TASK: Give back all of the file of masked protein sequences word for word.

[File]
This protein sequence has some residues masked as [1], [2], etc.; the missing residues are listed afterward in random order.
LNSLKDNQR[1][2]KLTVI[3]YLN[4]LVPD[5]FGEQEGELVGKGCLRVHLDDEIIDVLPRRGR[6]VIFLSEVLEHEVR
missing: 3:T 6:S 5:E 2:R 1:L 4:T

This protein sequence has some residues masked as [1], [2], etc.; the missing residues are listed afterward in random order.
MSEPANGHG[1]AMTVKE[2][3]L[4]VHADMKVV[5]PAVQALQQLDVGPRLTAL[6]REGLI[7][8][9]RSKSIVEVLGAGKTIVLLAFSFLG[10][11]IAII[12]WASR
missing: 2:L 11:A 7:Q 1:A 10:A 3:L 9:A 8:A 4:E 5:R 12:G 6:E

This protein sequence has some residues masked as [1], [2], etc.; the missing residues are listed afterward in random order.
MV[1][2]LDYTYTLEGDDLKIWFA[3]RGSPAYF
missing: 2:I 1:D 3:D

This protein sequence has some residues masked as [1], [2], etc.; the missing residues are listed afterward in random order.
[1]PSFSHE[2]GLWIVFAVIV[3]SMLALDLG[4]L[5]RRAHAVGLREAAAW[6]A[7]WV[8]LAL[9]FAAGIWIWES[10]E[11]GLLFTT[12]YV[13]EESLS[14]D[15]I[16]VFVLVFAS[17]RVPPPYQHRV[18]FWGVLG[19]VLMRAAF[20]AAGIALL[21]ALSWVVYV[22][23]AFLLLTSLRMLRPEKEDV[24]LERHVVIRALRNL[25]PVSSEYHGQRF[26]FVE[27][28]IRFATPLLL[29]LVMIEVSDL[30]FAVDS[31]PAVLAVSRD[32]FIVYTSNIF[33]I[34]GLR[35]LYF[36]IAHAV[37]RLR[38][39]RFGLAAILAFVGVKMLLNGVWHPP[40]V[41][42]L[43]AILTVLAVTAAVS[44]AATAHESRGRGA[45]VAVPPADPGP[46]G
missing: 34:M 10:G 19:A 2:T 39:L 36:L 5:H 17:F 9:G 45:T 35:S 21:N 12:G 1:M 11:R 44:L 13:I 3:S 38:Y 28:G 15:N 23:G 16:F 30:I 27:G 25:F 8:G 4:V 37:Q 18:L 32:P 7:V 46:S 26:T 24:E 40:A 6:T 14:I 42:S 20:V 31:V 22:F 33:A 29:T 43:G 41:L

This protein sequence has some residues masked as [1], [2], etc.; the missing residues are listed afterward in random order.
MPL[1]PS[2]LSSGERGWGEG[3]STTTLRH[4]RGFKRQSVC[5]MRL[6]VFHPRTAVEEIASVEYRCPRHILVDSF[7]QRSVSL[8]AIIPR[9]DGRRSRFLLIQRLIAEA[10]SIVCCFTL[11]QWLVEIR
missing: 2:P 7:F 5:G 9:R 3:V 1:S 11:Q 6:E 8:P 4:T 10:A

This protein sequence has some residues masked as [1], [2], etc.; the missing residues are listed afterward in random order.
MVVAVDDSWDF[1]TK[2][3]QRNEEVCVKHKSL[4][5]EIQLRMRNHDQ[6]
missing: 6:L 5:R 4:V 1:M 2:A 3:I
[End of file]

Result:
This protein sequence has some residues masked as [1], [2], etc.; the missing residues are listed afterward in random order.
LNSLKDNQR[1][2]KLTVI[3]YLN[4]LVPD[5]FGEQEGELVGKGCLRVHLDDEIIDVLPRRGR[6]VIFLSEVLEHEVR
missing: 3:T 6:S 5:E 2:R 1:L 4:T

This protein sequence has some residues masked as [1], [2], etc.; the missing residues are listed afterward in random order.
MSEPANGHG[1]AMTVKE[2][3]L[4]VHADMKVV[5]PAVQALQQLDVGPRLTAL[6]REGLI[7][8][9]RSKSIVEVLGAGKTIVLLAFSFLG[10][11]IAII[12]WASR
missing: 2:L 11:A 7:Q 1:A 10:A 3:L 9:A 8:A 4:E 5:R 12:G 6:E

This protein sequence has some residues masked as [1], [2], etc.; the missing residues are listed afterward in random order.
MV[1][2]LDYTYTLEGDDLKIWFA[3]RGSPAYF
missing: 2:I 1:D 3:D

This protein sequence has some residues masked as [1], [2], etc.; the missing residues are listed afterward in random order.
[1]PSFSHE[2]GLWIVFAVIV[3]SMLALDLG[4]L[5]RRAHAVGLREAAAW[6]A[7]WV[8]LAL[9]FAAGIWIWES[10]E[11]GLLFTT[12]YV[13]EESLS[14]D[15]I[16]VFVLVFAS[17]RVPPPYQHRV[18]FWGVLG[19]VLMRAAF[20]AAGIALL[21]ALSWVVYV[22][23]AFLLLTSLRMLRPEKEDV[24]LERHVVIRALRNL[25]PVSSEYHGQRF[26]FVE[27][28]IRFATPLLL[29]LVMIEVSDL[30]FAVDS[31]PAVLAVSRD[32]FIVYTSNIF[33]I[34]GLR[35]LYF[36]IAHAV[37]RLR[38][39]RFGLAAILAFVGVKMLLNGVWHPP[40]V[41][42]L[43]AILTVLAVTAAVS[44]AATAHESRGRGA[45]VAVPPADPGP[46]G
missing: 34:M 10:G 19:A 2:T 39:L 36:L 5:H 17:F 9:G 45:T 35:S 21:N 12:G 1:M 11:R 44:L 13:I 3:S 38:Y 28:G 15:N 23:G 16:F 30:I 27:G 25:F 8:G 4:V 37:Q 18:L 32:P 7:V 46:S 26:T 24:E 40:A 6:T 14:I 42:S 20:V 31:V 22:F 33:A 29:T 43:G 41:L

This protein sequence has some residues masked as [1], [2], etc.; the missing residues are listed afterward in random order.
MPL[1]PS[2]LSSGERGWGEG[3]STTTLRH[4]RGFKRQSVC[5]MRL[6]VFHPRTAVEEIASVEYRCPRHILVDSF[7]QRSVSL[8]AIIPR[9]DGRRSRFLLIQRLIAEA[10]SIVCCFTL[11]QWLVEIR
missing: 2:P 7:F 5:G 9:R 3:V 1:S 11:Q 6:E 8:P 4:T 10:A

This protein sequence has some residues masked as [1], [2], etc.; the missing residues are listed afterward in random order.
MVVAVDDSWDF[1]TK[2][3]QRNEEVCVKHKSL[4][5]EIQLRMRNHDQ[6]
missing: 6:L 5:R 4:V 1:M 2:A 3:I